Photo: John and Jemi Holmes
The idea of a bird-watching trip to Imbak began in 2004 when Peter Stevens and I were working there with Raleigh International. Significantly this was also the occasion when I realised I was on the slippery slope to becoming a bird-watcher.
I remember we were barely 50 paces out of the Raleigh camp when Pete paused between the buttresses of an enormous Mengaris Tree.
‘Did you hear that?’ It was an instruction more than a question. I didn’t have a clue what he was talking about but waited patiently clutching my tiny binoculars. Presently I heard a delicate whistle and couldn’t believe that any self-respecting bird would be fooled by Pete’s clumsy imitation. I was very impressed therefore when Pete pointed at a tiny black shape bobbing towards us on the forest floor. With difficulty I located the bird in my binoculars and was astonished that it was not black at all but rich in lustrous purple and red with the most improbable electric blue stripe on its head. It was marvellous that something so beautiful should emerge from the dank forest floor. I was hooked immediately.
As we were working with Raleigh at that time, we had the welfare of 15 young volunteers to consider and they were not much inclined to the patience and silence necessary for bird-watching. Nonetheless, during the three weeks of our stay Pete observed over 100 species of birds and made only the second record of the avifauna of Imbak Canyon. The first was made during the inaugural scientific expedition of 2000. We vowed to return to do a more thorough job.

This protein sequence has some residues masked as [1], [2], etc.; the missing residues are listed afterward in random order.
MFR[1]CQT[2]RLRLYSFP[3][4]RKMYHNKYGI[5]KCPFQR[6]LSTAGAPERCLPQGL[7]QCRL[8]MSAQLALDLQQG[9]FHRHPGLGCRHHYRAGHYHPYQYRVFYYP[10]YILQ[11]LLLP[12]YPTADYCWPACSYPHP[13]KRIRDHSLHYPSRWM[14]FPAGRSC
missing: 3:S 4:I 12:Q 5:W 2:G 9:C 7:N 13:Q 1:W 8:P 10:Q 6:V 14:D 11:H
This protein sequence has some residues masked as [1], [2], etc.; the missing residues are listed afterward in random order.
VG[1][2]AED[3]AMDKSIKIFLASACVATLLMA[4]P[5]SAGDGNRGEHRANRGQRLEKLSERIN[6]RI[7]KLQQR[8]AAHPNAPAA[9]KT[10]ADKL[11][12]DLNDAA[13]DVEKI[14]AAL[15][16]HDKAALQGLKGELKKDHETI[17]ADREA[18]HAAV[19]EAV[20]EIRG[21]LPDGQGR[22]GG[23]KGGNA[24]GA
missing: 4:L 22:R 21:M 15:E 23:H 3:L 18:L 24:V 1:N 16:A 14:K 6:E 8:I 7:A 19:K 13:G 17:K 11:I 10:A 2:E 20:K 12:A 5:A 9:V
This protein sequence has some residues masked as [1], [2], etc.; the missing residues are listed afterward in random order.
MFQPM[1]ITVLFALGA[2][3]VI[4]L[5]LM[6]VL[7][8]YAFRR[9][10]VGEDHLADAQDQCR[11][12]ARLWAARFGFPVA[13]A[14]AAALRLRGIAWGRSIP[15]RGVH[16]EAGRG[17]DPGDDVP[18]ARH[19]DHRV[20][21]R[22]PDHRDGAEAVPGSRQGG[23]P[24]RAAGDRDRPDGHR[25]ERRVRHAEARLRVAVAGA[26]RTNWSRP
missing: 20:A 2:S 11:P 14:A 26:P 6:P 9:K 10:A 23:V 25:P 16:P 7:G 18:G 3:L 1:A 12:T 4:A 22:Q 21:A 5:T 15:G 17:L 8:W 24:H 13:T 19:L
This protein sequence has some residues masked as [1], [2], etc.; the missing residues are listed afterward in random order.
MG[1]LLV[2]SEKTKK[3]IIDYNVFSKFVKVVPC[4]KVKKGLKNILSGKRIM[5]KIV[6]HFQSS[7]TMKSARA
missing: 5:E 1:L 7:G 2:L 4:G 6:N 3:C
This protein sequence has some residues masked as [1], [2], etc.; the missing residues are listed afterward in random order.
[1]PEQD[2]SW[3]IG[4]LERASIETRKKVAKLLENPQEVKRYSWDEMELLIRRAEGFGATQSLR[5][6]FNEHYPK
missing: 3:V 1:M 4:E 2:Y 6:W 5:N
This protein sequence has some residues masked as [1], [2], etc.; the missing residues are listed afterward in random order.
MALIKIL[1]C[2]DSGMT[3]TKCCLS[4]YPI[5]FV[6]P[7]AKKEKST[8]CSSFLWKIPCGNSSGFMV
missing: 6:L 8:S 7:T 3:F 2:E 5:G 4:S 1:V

Imbak Canyon was and still is categorised as Class II production forest, meaning that the Sabah State Government regards it as a logging resource. Luckily this 30,000ha of lowland rainforest is part of the Yayasan Sabah Sustainable Forest Management License Agreement (SFMLA). With commendable courage and foresight, Yayasan Sabah has voluntarily designated Imbak a Conservation Area.
The significance of Imbak is that it is the only large contiguous area of Class II forest in Sabah that remains undisturbed. This is largely due to its isolated location in the heart of the State, where it is protected on three sides by precipitous ridges up to 1500m high. The lost valley of Imbak is an area of outstanding beauty and biodiversity. Through some mystery of nature the lowland forest retains a higher density of enormous trees than nearby Danum Valley and Maliau Basin. To walk in the cool under-storey beneath the canopies of these giants is a humbling and uplifting experience. However unlike Danum and Maliau, Imbak is not safe from logging until it has been formally gazetted by the Government as a Class I Conservation Area.